Papyrophobia – Fear of Paper
When a person has an abnormal and persistent fear for paper he or she is said to suffer from papyrophobia.
Even though an individual with this phobia realizes that his or her fear is unreasonable, in some, just glancing at the object of fear is enough to provoke a reaction.
As it is difficult to avoid any or every interaction with paper, a papyrophobe may find his or her fears getting worse over time. This may give rise to an increase in anxiety levels that may, after a period, possibly start to hinder daily activities.
Know Papyrophobia Causes
A papyrophobe encompasses fear of paper to varying degrees and in different forms such as, one may fear plain sheets of paper, while others may display nervousness when faced with a crumpled ball of paper.
Some phobics report they have a high level of anxiety that is often relative to the paper’s size. Others indicate papyrophobia causes such as fear about paper tear ups, after the paper gets drenched.
In the eyes of a papyrophobe crumpled paper may symbolize damage or causality. This may appear as bizarre to others without such fears, but to a phobic, this is enough to convey their fear.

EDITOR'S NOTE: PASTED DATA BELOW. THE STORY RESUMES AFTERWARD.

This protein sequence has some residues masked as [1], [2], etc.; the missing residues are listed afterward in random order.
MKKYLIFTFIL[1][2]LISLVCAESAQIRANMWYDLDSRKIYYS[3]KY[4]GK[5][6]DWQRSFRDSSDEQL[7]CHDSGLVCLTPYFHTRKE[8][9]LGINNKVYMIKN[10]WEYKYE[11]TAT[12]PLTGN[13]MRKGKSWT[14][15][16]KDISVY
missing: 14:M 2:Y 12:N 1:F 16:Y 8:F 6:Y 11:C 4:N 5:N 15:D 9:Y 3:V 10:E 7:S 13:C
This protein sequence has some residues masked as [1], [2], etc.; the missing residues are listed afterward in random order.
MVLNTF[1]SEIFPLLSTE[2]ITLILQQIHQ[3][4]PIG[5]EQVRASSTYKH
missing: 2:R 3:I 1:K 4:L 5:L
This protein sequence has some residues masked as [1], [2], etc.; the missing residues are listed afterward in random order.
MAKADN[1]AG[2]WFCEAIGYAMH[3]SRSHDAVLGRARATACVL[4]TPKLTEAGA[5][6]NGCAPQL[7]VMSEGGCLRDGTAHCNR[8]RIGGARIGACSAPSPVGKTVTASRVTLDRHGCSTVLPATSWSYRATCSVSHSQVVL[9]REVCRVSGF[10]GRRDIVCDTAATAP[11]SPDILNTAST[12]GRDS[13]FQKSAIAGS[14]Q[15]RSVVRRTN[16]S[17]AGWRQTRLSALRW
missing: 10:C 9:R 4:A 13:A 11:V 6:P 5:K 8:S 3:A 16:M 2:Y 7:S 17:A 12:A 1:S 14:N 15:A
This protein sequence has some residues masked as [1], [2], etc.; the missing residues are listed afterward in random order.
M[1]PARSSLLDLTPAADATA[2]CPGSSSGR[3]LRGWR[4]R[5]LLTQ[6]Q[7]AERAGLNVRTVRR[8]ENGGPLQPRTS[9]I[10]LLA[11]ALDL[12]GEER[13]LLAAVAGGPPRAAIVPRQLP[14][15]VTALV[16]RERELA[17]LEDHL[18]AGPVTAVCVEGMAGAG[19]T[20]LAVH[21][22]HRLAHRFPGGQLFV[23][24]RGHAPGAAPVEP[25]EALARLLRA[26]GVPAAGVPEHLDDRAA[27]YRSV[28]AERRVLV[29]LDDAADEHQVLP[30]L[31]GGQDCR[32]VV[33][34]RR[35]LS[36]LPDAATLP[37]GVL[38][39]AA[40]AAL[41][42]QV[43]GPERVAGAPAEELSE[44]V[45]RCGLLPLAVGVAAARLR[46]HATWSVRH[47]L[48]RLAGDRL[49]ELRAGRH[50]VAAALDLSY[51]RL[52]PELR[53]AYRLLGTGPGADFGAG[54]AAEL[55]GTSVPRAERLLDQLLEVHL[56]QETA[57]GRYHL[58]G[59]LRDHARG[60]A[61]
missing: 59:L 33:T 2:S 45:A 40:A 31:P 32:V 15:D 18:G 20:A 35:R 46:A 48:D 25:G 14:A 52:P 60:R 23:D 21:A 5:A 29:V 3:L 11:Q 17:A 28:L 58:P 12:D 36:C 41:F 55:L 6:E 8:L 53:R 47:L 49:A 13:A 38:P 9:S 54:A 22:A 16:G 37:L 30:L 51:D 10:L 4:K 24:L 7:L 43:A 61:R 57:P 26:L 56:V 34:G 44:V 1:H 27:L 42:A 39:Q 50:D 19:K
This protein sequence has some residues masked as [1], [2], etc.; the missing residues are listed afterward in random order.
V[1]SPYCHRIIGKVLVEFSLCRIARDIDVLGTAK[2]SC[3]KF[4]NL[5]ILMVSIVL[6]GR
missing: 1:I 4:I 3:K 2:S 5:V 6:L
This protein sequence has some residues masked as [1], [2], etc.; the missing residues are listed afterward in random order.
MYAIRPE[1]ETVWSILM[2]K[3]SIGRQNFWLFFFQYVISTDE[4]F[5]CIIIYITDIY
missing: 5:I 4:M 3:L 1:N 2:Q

As has been seen, papyrophobia causes many levels of fear. A number of reasons exist for an individual to develop such kind of fear. A traumatic event experienced during the past can also lead to cause this unexplainable fear.
Identify Papyrophobia Symptoms
Symptoms such as rigidity may be experienced by a papyrophobe when coming across papers. There is a visible amount of tenseness that is apparent and which comes to one’s notice, as a phobic person tries to come to terms with his or her fear of paper.
Here are some of the papyrophobia symptoms:
- Fast heart beat
- Quick breathing
- Panic attack
- Weeping or crying
- Urge to flee
Those with severe papyrophobia symptoms may become increasingly panicky as they believe that in vicinity of paper, they may somehow fall victim to an impending disaster.
Taking the help of a professional therapist is the first positive step towards recovery. The therapist will help locate and identify a root cause, which may be an incident that permitted the fear to develop.
If the fear is ever-present, again, taking help of a therapist can be a life saver as it enables you to learn the methods of coping with the fear trigger. It also gives you time to ponder over the reasons as to how and why you have the fear embedded in you.
An effective papyrophobia treatment may then be devised to repair the damage done by the phobia. The patient may be exposed to the object of fear, gradually, until a level of confidence returns and which encourages a relaxed response on subsequent encounters.
Support groups, part of papyrophobia treatment, can also play an important follow-up role that goes hand in hand with the action plan which deals with the patient’s fear.